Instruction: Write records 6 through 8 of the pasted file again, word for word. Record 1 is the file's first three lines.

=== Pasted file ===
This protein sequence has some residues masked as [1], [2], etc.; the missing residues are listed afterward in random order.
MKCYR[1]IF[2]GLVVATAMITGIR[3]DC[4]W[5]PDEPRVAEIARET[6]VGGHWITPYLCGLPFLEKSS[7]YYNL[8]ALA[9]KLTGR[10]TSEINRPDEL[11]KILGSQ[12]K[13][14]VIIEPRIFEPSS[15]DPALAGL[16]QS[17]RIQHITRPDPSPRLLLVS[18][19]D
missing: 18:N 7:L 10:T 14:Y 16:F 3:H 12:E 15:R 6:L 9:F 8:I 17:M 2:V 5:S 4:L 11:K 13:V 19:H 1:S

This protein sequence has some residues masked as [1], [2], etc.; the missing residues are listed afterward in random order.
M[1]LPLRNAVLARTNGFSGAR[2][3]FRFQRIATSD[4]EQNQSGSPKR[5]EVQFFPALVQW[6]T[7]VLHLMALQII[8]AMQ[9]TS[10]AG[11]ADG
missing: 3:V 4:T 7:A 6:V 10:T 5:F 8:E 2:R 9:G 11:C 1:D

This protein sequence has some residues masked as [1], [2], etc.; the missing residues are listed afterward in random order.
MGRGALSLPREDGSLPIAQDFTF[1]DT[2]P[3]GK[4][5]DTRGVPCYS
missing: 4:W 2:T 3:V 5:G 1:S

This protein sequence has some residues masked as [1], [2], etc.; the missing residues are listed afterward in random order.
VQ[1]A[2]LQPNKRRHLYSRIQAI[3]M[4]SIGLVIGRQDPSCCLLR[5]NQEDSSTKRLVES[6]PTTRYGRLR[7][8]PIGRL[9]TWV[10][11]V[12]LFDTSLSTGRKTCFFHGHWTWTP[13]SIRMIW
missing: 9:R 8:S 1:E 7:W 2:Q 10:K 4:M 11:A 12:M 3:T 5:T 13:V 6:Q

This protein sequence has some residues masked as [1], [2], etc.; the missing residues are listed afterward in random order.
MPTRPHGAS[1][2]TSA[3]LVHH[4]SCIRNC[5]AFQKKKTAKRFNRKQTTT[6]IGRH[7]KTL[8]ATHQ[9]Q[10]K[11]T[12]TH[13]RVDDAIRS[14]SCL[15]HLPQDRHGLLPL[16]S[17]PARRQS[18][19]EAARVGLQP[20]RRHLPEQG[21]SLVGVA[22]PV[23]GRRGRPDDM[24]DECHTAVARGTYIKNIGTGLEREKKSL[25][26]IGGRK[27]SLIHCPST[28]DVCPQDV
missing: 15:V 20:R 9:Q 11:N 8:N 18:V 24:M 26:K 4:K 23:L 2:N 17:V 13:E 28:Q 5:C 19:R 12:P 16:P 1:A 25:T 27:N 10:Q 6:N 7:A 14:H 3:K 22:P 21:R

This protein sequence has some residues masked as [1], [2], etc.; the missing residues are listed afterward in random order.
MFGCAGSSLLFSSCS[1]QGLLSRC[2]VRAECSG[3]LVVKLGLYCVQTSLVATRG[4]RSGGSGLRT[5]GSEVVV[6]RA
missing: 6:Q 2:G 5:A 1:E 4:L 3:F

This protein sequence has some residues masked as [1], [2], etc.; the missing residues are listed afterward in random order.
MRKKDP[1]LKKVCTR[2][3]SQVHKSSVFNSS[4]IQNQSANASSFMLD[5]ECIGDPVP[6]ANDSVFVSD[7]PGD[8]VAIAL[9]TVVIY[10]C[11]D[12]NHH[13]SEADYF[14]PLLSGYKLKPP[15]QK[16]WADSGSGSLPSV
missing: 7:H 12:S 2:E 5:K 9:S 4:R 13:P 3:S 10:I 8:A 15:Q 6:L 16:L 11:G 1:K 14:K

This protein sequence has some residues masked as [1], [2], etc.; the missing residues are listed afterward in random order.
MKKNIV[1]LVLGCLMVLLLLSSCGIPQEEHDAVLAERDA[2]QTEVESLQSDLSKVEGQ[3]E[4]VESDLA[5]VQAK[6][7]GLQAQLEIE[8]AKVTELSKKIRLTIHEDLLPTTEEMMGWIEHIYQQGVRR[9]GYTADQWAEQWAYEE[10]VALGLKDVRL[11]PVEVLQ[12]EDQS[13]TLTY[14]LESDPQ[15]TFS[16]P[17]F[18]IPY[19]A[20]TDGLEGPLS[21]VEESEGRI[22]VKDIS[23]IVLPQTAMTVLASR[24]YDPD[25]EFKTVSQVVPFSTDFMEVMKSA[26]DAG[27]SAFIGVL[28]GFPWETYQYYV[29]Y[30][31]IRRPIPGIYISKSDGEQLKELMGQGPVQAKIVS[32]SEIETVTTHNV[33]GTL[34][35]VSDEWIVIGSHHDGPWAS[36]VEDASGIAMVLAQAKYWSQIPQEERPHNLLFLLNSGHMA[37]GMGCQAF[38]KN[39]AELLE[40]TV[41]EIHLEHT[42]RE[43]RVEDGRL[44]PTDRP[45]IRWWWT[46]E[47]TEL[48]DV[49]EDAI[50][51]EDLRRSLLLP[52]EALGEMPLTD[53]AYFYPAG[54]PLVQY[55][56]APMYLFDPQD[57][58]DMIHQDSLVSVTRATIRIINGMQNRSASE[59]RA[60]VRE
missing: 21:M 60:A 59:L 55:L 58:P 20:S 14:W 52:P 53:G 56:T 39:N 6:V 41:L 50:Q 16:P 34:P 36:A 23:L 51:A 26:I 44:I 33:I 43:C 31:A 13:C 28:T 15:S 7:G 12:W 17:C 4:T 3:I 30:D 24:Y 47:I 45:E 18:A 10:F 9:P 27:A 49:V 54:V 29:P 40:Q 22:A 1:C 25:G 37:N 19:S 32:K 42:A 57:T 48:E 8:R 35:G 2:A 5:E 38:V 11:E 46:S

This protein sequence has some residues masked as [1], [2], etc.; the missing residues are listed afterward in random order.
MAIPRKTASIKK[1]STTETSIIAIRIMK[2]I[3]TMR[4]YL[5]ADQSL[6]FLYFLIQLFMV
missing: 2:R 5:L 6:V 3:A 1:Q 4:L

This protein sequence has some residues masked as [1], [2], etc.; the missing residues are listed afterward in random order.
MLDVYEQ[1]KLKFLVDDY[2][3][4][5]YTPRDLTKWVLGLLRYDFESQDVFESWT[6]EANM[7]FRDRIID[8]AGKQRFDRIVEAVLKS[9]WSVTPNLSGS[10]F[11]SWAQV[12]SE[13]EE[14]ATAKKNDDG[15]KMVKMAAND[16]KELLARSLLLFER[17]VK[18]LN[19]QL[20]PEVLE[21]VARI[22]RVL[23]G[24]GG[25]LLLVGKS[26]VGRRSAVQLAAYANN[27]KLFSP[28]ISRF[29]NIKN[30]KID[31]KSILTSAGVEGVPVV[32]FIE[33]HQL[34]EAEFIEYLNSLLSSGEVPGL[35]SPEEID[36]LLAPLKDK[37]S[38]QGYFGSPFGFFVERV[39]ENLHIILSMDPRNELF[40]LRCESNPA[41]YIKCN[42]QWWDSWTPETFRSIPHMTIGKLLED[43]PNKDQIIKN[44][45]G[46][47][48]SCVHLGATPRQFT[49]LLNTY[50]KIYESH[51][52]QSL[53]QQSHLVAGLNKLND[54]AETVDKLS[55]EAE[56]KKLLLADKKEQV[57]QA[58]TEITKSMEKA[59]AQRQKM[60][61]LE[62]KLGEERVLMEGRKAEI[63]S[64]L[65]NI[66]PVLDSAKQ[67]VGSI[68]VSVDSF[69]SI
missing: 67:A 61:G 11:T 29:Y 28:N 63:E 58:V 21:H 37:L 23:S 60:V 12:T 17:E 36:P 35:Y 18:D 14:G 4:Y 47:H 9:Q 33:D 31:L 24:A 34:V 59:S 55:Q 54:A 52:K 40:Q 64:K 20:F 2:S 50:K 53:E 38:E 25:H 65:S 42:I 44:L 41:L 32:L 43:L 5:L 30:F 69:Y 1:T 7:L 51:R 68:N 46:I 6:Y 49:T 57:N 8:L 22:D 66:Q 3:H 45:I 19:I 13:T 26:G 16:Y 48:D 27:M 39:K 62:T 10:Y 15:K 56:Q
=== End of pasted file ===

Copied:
This protein sequence has some residues masked as [1], [2], etc.; the missing residues are listed afterward in random order.
MFGCAGSSLLFSSCS[1]QGLLSRC[2]VRAECSG[3]LVVKLGLYCVQTSLVATRG[4]RSGGSGLRT[5]GSEVVV[6]RA
missing: 6:Q 2:G 5:A 1:E 4:L 3:F

This protein sequence has some residues masked as [1], [2], etc.; the missing residues are listed afterward in random order.
MRKKDP[1]LKKVCTR[2][3]SQVHKSSVFNSS[4]IQNQSANASSFMLD[5]ECIGDPVP[6]ANDSVFVSD[7]PGD[8]VAIAL[9]TVVIY[10]C[11]D[12]NHH[13]SEADYF[14]PLLSGYKLKPP[15]QK[16]WADSGSGSLPSV
missing: 7:H 12:S 2:E 5:K 9:S 4:R 13:P 3:S 10:I 8:A 15:Q 6:L 16:L 11:G 1:K 14:K

This protein sequence has some residues masked as [1], [2], etc.; the missing residues are listed afterward in random order.
MKKNIV[1]LVLGCLMVLLLLSSCGIPQEEHDAVLAERDA[2]QTEVESLQSDLSKVEGQ[3]E[4]VESDLA[5]VQAK[6][7]GLQAQLEIE[8]AKVTELSKKIRLTIHEDLLPTTEEMMGWIEHIYQQGVRR[9]GYTADQWAEQWAYEE[10]VALGLKDVRL[11]PVEVLQ[12]EDQS[13]TLTY[14]LESDPQ[15]TFS[16]P[17]F[18]IPY[19]A[20]TDGLEGPLS[21]VEESEGRI[22]VKDIS[23]IVLPQTAMTVLASR[24]YDPD[25]EFKTVSQVVPFSTDFMEVMKSA[26]DAG[27]SAFIGVL[28]GFPWETYQYYV[29]Y[30][31]IRRPIPGIYISKSDGEQLKELMGQGPVQAKIVS[32]SEIETVTTHNV[33]GTL[34][35]VSDEWIVIGSHHDGPWAS[36]VEDASGIAMVLAQAKYWSQIPQEERPHNLLFLLNSGHMA[37]GMGCQAF[38]KN[39]AELLE[40]TV[41]EIHLEHT[42]RE[43]RVEDGRL[44]PTDRP[45]IRWWWT[46]E[47]TEL[48]DV[49]EDAI[50][51]EDLRRSLLLP[52]EALGEMPLTD[53]AYFYPAG[54]PLVQY[55][56]APMYLFDPQD[57][58]DMIHQDSLVSVTRATIRIINGMQNRSASE[59]RA[60]VRE
missing: 21:M 60:A 59:L 55:L 58:P 20:S 14:W 52:P 53:G 56:T 39:N 6:V 41:L 50:Q 16:P 34:P 36:A 23:L 51:A 26:I 44:I 33:I 43:C 31:A 13:C 28:T 15:S 7:G 12:W 17:C 4:T 3:I 30:D 24:Y 47:I 45:E 18:A 10:F 9:P 27:A 49:V 54:V 29:P 40:Q 22:A 1:C 25:G 37:N 19:S 32:K 42:A 57:T 48:E 8:R 35:G 2:A 5:E 38:V 11:E 46:S